spread_r = (data[:, None] * randint).flatten()  # spread with randint
spread_m = (data[:, None] * max_len).flatten()  # spread with max-len

pulse_shaped_r = pshape(spread_r)    # interpolate by 4 and pulseshape
pulse_shaped_m = pshape(spread_m)    # interpolate by 4 and pulseshape


# PSD plot
plt.figure()
f, psd_r= sig.welch(pulse_shaped_r,return_onesided=False, nperseg=1024)
f2, psd_m= sig.welch(pulse_shaped_m,return_onesided=False, nperseg=1024)
plt.plot(fft.fftshift(f), 10*np.log10(fft.fftshift(psd_r)), label= 'randint')
plt.plot(fft.fftshift(f2), 10*np.log10(fft.fftshift(psd_m)), label='max-len')

## FFTs with no data modulation to evaluate whiteness of random sequence
data2 = np.ones(100)
repeat_r = (data2[:, None] * randint).flatten()
repeat_m = (data2[:, None] * max_len).flatten()

pulse_repeat_r = pshape(repeat_r)
pulse_repeat_m = pshape(repeat_m)

fout_r = fft.fft(pulse_repeat_r)/len(pulse_repeat_r)
freq_r = fft.fftfreq(len(pulse_repeat_r))
fout_m = fft.fft(pulse_repeat_m)/len(pulse_repeat_m)
freq_m = fft.fftfreq(len(pulse_repeat_m))
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  • $\begingroup$ Did you use an open source library to generate the maximum length LRS? I am not able to reproduce your results using scipy.signal.max_len_sequence(7,taps=[0,1,7])[0]*2 -1.0. I have tried longer and shorter sequences and tried different primitive polynomials from here: ece.unb.ca/tervo/ece4253/polyprime.shtml $\endgroup$ Oct 16, 2023 at 20:20
  • $\begingroup$ Hi BigBrown, I used sig.max_len with the default polynomial. $\endgroup$ Oct 16, 2023 at 20:31
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    $\begingroup$ I’ll add my code later $\endgroup$ Oct 16, 2023 at 20:46
  • $\begingroup$ where is the pshape function from? $\endgroup$ Oct 17, 2023 at 10:34
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    $\begingroup$ it is a custom function that does the interpolate by 4 with raised cosine pulse shaping, I didn't think you needed to see that so I could keep it short here. The pulse shaping filter I used has a length of 24 symbols or 96 taps with $\alpha=0.3$. $\endgroup$ Oct 17, 2023 at 12:02
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  1. "Signal is oversampled by 4 using a raised cosine filter" remember what that means for the spectrum!

  2. what you show is not a PSD, it's a PSD estimate, the difference is that a PSD would be a property of the infinitely extending stochastic signal, and you're showing us something that looks like an FFT of a short observation.

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  • $\begingroup$ It is a PSD in the traditional DSP sense, time averaged FFTs. More specifically, it's the output of matplotlib's psd function $\endgroup$ Oct 9, 2023 at 14:19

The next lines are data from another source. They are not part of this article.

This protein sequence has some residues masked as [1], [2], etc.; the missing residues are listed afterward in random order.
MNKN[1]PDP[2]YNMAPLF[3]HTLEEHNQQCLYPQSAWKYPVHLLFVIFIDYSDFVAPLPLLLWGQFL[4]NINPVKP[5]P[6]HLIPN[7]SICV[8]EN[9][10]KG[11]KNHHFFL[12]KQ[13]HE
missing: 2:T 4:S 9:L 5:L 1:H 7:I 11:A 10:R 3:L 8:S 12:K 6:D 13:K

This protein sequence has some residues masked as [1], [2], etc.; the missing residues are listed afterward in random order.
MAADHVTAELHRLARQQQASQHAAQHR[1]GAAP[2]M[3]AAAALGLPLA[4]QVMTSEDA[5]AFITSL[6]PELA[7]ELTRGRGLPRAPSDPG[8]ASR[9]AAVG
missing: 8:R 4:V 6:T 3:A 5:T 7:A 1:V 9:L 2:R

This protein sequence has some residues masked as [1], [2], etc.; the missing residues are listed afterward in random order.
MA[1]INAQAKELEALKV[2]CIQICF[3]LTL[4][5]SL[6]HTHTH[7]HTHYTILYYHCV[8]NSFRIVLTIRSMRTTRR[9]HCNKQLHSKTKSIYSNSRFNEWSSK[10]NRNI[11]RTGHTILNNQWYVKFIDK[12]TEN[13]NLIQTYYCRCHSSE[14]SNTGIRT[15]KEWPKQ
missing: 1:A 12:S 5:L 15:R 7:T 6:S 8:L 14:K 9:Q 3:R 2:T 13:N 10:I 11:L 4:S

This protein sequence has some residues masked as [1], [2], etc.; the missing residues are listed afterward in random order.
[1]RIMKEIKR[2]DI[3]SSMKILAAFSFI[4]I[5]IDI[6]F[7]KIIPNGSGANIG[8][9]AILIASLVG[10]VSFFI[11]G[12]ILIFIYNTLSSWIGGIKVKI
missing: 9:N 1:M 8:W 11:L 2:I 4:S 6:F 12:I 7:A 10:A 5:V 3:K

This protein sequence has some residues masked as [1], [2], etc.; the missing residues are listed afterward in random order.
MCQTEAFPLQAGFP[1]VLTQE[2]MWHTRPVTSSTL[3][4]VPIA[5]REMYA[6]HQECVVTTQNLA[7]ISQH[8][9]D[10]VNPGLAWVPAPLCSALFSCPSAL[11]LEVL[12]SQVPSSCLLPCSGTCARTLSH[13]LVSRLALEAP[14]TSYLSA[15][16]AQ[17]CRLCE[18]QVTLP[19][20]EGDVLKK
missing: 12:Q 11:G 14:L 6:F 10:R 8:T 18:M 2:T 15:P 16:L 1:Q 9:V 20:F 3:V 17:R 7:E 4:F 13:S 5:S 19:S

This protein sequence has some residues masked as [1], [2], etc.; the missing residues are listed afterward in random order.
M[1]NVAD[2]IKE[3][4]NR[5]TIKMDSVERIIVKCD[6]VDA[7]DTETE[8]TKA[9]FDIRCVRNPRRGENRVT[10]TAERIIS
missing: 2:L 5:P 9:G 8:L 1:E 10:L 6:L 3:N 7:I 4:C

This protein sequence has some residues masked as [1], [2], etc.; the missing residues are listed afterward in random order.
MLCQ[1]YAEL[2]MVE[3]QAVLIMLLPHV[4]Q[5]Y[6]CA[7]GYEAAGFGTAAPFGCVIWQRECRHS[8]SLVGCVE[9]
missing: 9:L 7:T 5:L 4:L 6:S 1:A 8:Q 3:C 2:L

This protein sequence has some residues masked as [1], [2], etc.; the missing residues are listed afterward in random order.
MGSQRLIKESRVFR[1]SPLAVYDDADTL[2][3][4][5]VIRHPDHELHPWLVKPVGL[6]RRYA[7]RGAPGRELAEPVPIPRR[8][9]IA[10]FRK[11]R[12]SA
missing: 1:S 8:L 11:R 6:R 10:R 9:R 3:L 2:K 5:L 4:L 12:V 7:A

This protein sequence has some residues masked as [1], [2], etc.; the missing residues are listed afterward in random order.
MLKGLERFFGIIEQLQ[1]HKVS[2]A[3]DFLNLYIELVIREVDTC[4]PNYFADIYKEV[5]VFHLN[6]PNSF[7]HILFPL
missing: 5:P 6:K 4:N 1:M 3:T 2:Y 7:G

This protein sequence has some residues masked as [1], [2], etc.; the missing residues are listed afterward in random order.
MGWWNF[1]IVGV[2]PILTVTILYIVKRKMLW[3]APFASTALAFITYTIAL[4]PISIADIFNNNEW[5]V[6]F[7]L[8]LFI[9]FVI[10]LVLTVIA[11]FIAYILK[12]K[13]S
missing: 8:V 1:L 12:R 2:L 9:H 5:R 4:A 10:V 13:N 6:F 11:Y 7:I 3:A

• $\begingroup$ in the traditional PSD sense, a PSD is a property of a stochastic process :D Some programming languages are a bit sloppy in their documentation, but this should really be listed as PSD estimate. $\endgroup$ Oct 9, 2023 at 14:41
  • $\begingroup$ as the broken language of the documentation of that function says : by Welch's average periodogram method; this is an estimator! no function applied to data could ever truly know the PSD :) So, the amount of data you offered for this calculation was simply not enough for a very stable estimate, it seems. $\endgroup$ Oct 9, 2023 at 14:43
  • $\begingroup$ I'm not really following what you are saying. 1 million samples to produce a PSD is WAY more than enough, and this is not due to a lack of samples. I can use far less samples with other simulated waveforms and produce a flat spectrum. The difference is the underlying data is not random and the spreading code is not random, among some other implementation specifics. Point being, this is not related to the number of points used for the PSD estimate. $\endgroup$ Oct 9, 2023 at 14:46
  • $\begingroup$ Why are 1 Million samples "WAY more" than sufficient? Look at the "noise-only" out-of band: clearly, your estimate is still quite noisy. Your PSD estimate seems fairly high-resolved, and as 1. hints at, your PSD is the PSD of the pulse shaping filter multiplied with the PSD of the data, and as I said, the data isn't sufficient – in it's amount or its whiteness. So make sure you use a parametrization of the psd function that fits your needs well, and that your data is sufficiently large and uncorrelated. $\endgroup$ Oct 9, 2023 at 14:49